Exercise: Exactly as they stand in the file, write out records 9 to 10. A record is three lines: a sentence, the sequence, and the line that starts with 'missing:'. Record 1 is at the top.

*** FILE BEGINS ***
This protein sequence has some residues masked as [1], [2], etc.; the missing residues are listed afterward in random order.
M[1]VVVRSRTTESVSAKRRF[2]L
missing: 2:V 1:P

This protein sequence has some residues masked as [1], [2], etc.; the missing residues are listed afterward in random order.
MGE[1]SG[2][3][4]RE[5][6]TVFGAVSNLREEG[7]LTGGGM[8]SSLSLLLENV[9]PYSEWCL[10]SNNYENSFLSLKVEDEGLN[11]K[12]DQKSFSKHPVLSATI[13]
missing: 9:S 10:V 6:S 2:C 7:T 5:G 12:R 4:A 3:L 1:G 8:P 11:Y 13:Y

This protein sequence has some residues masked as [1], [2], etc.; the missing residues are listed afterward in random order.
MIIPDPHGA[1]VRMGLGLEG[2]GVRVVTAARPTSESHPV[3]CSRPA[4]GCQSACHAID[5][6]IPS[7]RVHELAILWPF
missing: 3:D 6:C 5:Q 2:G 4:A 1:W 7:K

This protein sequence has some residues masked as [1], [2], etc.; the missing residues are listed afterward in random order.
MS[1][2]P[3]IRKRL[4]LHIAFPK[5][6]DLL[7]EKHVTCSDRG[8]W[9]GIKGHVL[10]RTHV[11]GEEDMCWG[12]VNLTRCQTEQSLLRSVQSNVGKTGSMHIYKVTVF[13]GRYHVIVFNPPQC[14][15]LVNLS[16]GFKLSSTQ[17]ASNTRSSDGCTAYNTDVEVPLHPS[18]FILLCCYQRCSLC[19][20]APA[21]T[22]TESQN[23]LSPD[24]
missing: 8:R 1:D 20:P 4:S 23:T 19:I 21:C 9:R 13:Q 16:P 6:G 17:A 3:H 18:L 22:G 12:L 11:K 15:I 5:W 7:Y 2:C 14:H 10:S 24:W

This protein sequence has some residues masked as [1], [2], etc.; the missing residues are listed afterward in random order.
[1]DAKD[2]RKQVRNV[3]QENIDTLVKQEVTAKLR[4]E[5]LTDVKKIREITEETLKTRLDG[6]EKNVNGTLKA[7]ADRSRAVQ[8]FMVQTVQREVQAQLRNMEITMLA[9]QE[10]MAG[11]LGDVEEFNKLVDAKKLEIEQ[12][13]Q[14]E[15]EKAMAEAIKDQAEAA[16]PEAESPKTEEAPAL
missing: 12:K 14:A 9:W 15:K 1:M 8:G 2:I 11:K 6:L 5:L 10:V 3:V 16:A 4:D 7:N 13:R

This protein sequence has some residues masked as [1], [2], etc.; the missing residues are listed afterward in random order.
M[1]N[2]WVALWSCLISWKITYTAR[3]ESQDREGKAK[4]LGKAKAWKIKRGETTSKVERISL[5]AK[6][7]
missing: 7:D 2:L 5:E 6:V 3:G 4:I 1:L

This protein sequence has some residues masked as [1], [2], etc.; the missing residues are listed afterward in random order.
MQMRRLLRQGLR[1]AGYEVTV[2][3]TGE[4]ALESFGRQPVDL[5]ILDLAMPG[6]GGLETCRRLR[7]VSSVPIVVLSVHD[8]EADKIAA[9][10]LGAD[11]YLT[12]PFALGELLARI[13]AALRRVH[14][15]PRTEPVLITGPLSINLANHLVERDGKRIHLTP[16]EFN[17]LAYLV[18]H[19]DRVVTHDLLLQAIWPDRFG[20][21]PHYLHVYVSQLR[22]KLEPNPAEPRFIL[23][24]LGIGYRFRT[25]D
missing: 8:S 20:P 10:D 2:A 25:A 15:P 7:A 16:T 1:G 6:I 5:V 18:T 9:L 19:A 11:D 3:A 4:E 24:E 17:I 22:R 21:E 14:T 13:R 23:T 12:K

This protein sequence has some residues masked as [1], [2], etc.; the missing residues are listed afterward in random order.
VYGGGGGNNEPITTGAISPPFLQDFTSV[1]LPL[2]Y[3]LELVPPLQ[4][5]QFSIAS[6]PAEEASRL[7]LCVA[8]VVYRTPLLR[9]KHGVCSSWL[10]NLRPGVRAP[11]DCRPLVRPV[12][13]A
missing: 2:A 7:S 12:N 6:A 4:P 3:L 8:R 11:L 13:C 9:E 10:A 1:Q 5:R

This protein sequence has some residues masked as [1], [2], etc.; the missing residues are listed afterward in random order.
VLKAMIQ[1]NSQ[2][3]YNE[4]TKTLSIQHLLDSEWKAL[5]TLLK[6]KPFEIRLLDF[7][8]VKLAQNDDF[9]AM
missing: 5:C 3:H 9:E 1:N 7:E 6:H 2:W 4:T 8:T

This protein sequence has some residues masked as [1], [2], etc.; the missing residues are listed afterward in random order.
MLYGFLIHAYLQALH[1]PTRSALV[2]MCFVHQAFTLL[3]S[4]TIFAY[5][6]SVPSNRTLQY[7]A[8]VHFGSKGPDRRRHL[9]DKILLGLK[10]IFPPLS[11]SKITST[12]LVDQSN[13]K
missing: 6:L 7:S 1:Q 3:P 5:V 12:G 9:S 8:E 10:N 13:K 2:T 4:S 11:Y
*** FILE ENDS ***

This protein sequence has some residues masked as [1], [2], etc.; the missing residues are listed afterward in random order.
VLKAMIQ[1]NSQ[2][3]YNE[4]TKTLSIQHLLDSEWKAL[5]TLLK[6]KPFEIRLLDF[7][8]VKLAQNDDF[9]AM
missing: 5:C 3:H 9:E 1:N 7:E 6:H 2:W 4:T 8:T

This protein sequence has some residues masked as [1], [2], etc.; the missing residues are listed afterward in random order.
MLYGFLIHAYLQALH[1]PTRSALV[2]MCFVHQAFTLL[3]S[4]TIFAY[5][6]SVPSNRTLQY[7]A[8]VHFGSKGPDRRRHL[9]DKILLGLK[10]IFPPLS[11]SKITST[12]LVDQSN[13]K
missing: 6:L 7:S 1:Q 3:P 5:V 12:G 9:S 8:E 10:N 13:K 2:T 4:S 11:Y